If the nova – the supernova was 400 years ago, the astronomers can see the light as it first hits dust clouds 200 light-years beyond the nova because the light from the nova takes 400 more years to travel to those clouds and then back to us.
So, in effect, those clouds are a mirror that is showing a light echo of the nova as it was shining then. No doubt many more historic novae will be examined in this way in the coming years. Of course, novae further away and farther back in time will be fainter and harder to observe.
Very true. Thank you very much, (Louis). And (Elliot) says, “Why does it always have to be a supernova? What’s wrong with a regular nova?” That’s his question. And…
Justin: I like that.
Kirsten: I mean it’s a fair enough question. But the supernova itself specifically is – it was coined as far as I’m aware by Fritz Zwicky, a Caltech astronomer and he made the distinction calling them super because the class of explosion was completely distinct from the far more frequent and far less bright stellar outburst known as a nova. And that was from Discover Magazine.
Justin: Yeah. And it’s hard for nova to even make news now.
Justin: (No definite numbers).
Kirsten: Yeah. Exploding stars, whatever, just nova.
Kirsten: Really like the supernovas.
Justin: I don’t know. I still think that if the minimum wasn’t good enough, it wouldn’t be called the minimum. No distinctions.
Kirsten: No distinctions.
Justin: So, we have a new Secretary of Energy nominate in the United States.
Kirsten: I know.
Justin: How cool is that?
Kirsten: This is really exciting. Actually it’s – I don’t know, one more step in the incumbent president’s cabinet, their office, all of the offices that are being chosen right now, that just makes me optimistic about things.
Justin: Yeah. He escort because he’s a Nobel Prize winning professor of Physics. Professor in Physics, he’s the Director of the Lawrence Berkeley National Laboratory, Steven Chu.
Be still my sciencey political heart. Does this mean we’re going to have somebody at the – we’re going to have a physicist in charge of the organization that funds Physics more than any other organization. Right?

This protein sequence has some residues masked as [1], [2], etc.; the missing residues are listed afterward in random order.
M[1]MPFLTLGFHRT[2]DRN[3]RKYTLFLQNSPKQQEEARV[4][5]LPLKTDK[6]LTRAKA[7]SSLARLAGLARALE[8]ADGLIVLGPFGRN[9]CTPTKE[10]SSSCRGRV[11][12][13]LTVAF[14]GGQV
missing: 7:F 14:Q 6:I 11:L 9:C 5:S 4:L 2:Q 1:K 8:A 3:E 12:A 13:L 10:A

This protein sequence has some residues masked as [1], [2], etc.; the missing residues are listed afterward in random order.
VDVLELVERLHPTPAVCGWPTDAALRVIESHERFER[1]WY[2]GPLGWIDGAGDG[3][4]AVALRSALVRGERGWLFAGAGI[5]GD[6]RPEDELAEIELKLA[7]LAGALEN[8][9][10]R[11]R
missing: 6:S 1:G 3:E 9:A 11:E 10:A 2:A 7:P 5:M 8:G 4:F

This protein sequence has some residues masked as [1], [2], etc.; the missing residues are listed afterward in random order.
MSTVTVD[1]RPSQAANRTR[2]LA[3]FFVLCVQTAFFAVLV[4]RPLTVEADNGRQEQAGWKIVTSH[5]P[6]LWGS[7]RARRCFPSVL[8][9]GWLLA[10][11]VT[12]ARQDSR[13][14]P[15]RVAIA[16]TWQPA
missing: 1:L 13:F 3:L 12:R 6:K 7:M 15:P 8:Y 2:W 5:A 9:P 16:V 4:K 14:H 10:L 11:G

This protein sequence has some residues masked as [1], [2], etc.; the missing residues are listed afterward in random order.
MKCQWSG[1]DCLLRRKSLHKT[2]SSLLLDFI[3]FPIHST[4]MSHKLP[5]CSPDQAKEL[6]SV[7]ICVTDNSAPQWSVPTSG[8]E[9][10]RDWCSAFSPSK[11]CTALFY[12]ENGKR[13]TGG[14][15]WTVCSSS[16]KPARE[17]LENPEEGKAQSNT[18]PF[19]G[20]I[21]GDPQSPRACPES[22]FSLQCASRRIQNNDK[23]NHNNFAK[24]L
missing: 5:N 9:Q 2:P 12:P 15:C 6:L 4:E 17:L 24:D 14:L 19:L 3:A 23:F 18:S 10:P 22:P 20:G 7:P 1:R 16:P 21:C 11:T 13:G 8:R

Justin: We’re actually going to have somebody in charge of the biggest research interview organization that we put together in United States. And we have somebody who’s intimately aware of what’s good research, what isn’t and how it’s supposed to be done, actually running that.
A lot of times, people think – we keep getting people in there who are more – don’t know how to say it but more oil and gas or economically driven.
Kirsten: Mm hmm.
Justin: Which I’ve always thought was kind of strange because is not – there’s not a whole lot of control over the price of petrol, right? There are not a whole lot of strings that are being pulled by the DOE on that level. But they’re intimately connected with research development and energy policy within the US. I don’t know. It just seems very, very strange.
So, who is this guy? How did he get his Nobel Prize, Kirsten?
Kirsten: I don’t know.
Justin: You don’t know.
Kirsten: No. He shared the Nobel Prize in 1997 with Claude Cohen-Tannoudji and William D. Phillips. He developed a method to cool and trap atoms with laser light.
Justin: Wow! He – men, that’s pretty cool.
Kirsten: Yeah. So, slowing down atoms, cooling them down, being able to image them with lasers, being able to use light to potentially, I mean, the cooling and the slowing of atoms that starts to get down.
So, if you Google from atoms, you go on to electrons, you start being able to stop the spin of electrons, be able to figure out which way that they’re spinning at certain point some time which could lead to quantum computing. These are all sorts of neat applications that can lead from his discoveries.